The Two-Minute Guide to Current Expected Credit Losses
Banks and other financial companies with significant credit exposure have been worrying about Current Expected Credit Losses (CECL) since its announcement in 2016. Now companies with lesser exposures are finally coming to the table, having realized that calculations, policies, methodologies, and procedures will need to be developed to deal with this fast-approaching accounting change. In this blog post, we’ll review key features of the CECL standard and take a look at what companies will need to do to be ready.
What is CECL?
CECL is one of the primary pieces of the new ASC 326, Financial Instruments – Credit Losses, introduced in ASU 2016-13 and modified with ASU 2018-09. This rule, effective for fiscal years beginning after December 15, 2019 for SEC filers and a year later for non-SEC filers, requires companies to adjust the value of any debt securities held at amortized cost for their expected credit loss.
I thought we already wrote down credit losses, what’s different?
In the past, allowance for loan and lease losses was applied only as debts became delinquent or otherwise were actually expected not to be paid, referred to as the loss discovery period. Under the new standard, an allowance is considered as part of the value on day one. So if a sale is made with a 90-day payment term, the payment is recognized net of an expected loss. Over time, this loss is adjusted based on the actual receipts and losses that the company incurs.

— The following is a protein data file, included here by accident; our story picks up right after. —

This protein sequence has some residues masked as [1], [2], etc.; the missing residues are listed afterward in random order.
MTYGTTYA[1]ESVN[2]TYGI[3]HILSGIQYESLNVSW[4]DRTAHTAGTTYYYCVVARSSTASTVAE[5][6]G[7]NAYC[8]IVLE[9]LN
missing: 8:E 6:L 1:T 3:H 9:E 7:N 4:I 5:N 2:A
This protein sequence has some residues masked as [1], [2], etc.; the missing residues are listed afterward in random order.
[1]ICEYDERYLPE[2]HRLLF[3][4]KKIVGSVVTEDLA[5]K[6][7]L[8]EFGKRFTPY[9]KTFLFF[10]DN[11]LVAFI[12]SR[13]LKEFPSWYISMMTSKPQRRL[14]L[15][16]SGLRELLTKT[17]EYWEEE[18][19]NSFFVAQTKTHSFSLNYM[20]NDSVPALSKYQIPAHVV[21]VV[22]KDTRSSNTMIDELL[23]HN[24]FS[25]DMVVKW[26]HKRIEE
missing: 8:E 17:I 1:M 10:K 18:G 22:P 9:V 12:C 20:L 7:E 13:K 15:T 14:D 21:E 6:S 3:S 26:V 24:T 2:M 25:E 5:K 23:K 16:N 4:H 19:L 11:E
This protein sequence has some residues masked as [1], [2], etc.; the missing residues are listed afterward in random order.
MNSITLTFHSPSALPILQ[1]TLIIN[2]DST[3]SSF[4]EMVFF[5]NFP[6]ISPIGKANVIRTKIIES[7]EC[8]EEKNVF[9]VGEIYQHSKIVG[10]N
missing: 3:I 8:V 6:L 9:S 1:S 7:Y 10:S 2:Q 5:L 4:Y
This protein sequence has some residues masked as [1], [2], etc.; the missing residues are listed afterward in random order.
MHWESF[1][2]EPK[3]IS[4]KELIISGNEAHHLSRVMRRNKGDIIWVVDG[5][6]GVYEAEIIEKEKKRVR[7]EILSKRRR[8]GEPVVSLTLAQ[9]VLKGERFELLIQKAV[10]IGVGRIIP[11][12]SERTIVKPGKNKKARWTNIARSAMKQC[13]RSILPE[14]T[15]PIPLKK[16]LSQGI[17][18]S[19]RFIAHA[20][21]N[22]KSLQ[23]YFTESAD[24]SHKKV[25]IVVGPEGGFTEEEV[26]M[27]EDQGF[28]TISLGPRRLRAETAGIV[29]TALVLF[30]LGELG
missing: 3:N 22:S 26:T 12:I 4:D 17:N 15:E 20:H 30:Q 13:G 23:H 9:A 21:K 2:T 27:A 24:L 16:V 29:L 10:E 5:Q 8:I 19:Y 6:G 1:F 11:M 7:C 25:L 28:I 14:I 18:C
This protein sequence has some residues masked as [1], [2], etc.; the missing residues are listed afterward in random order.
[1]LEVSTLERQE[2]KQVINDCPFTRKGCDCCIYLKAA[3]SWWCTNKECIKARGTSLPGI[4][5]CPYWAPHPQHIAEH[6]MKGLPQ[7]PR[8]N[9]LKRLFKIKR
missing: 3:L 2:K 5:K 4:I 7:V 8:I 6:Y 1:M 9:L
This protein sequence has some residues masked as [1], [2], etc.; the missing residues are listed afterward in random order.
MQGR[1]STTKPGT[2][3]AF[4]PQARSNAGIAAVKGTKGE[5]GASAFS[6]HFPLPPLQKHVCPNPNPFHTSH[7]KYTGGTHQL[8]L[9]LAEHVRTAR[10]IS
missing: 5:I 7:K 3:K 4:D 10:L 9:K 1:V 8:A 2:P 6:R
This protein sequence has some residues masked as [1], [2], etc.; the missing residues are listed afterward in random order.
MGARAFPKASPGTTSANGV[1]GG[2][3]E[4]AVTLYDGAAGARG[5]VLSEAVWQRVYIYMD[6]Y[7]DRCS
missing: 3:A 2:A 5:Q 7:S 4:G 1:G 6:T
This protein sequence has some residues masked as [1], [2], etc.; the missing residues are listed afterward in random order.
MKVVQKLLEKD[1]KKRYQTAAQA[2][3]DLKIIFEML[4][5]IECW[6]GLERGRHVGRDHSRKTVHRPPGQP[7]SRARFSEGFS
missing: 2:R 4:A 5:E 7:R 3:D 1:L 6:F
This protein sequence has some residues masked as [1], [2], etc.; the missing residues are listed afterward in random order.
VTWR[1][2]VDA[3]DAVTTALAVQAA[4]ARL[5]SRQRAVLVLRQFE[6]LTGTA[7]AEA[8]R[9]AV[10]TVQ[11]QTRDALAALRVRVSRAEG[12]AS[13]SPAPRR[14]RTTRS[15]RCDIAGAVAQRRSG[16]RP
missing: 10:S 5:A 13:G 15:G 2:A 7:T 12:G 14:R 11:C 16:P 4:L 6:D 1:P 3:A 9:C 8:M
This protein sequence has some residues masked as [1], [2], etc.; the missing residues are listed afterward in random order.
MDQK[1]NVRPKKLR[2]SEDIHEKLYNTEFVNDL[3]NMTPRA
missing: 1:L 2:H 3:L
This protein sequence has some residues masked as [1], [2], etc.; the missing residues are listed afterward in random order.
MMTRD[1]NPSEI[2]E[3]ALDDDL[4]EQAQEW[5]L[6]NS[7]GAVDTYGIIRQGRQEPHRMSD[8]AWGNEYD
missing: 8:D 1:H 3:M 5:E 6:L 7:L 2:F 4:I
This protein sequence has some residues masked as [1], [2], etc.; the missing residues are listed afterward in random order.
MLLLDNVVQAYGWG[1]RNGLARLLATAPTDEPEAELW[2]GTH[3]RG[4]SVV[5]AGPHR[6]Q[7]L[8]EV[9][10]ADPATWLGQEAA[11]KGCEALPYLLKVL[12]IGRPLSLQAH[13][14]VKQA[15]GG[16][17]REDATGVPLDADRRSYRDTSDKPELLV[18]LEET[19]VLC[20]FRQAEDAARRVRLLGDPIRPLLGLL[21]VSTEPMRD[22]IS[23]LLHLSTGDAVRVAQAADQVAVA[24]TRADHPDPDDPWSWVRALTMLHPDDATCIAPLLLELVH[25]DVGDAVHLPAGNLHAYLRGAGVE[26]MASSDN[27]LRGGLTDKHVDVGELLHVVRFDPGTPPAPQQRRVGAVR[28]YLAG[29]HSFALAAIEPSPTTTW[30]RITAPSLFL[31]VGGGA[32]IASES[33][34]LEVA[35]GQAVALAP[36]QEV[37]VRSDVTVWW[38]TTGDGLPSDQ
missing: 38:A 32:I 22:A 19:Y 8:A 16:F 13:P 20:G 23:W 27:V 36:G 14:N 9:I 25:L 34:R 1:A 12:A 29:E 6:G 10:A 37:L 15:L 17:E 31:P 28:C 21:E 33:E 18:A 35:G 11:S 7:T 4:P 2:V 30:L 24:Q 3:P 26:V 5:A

By applying this standard, the hope is for a smoother recognition pattern for the revenues — because losses are accumulated as they are expected — rather than based on singular triggering events.
Isn’t CECL just for banks?
CECL is defined by the instruments it covers, not the type of institution. It covers all financial instruments held at amortized cost, which includes a large range of debt securities. With that said, many of these instruments — such as loans held for investment, net investment in leases, and standby letters of credits — are primarily (if not exclusively) the purview of financial institutions.
Some of the most common items of concern held by non-financial institutions are trade receivables, lease receivables, and held-to-maturity debt securities. Others include contract assets, lease receivables, financial guarantees, loans, and loan commitments. Under the new guidance, these securities will need to have losses forecasts and applied to the balance.
With that said, banks will find CECL applies to a significant portion of their balance sheet covering a wide range of instruments, while non-financial companies may be limited to 90-day receivables for purchases invoiced upon delivery. The collective impact of a shorter term and fewer covered instruments is a smaller discount on a relatively lower number for these non-financial companies. As a result, many companies may find the CECL adjustment to be relatively small compared to their overall operations, while banks have been preparing for years for this eventuality.
How do I estimate my CECL?
Companies are expected to start with their historical experience in estimating their credit losses. For example, a company which has historically experienced charge-offs of 2% of their billings might reasonably start with 2%. As time goes on, and uncollected accounts become more likely not to pay, they may increase this estimate for remaining billings — again, based on the historical experience for slow payers and/or delinquent accounts.